As Pinnacle Renewable Energy's dividend was not well covered by earnings, we need to check its balance sheet for signs of financial distress. A quick check of its financial situation can be done with two ratios: net debt divided by EBITDA (earnings before interest, tax, depreciation and amortisation), and net interest cover. Net debt to EBITDA measures total debt load relative to company earnings (lower = less debt), while net interest cover measures the ability to pay interest on the debt (higher = greater ability to pay interest costs). Pinnacle Renewable Energy has net debt of 7.42 times its EBITDA, which implies meaningful risk if interest rates rise of earnings decline.

Net interest cover can be calculated by dividing earnings before interest and tax (EBIT) by the company's net interest expense. Interest cover of 1.46 times its interest expense is starting to become a concern for Pinnacle Renewable Energy, and be aware that lenders may place additional restrictions on the company as well. High debt and weak interest cover are not a great combo, and we would be cautious of relying on this company's dividend while these metrics persist.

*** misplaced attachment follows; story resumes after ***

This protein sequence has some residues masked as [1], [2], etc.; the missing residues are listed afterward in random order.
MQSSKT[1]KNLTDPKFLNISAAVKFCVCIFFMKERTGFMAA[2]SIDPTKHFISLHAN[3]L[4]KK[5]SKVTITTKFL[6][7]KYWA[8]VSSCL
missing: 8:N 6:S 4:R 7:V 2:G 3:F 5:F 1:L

We update our data on Pinnacle Renewable Energy every 24 hours, so you can always get our latest analysis of its financial health, here.

Dividend Volatility

Before buying a stock for its income, we want to see if the dividends have been stable in the past, and if the company has a track record of maintaining its dividend. With a payment history of less than 2 years, we think it's a bit too soon to think about living on the income from its dividend. Its most recent annual dividend was CA$0.60 per share.

Modest dividend growth is good to see, especially with the payments being relatively stable. However, the payment history is relatively short and we wouldn't want to rely on this dividend too much.

Dividend Growth Potential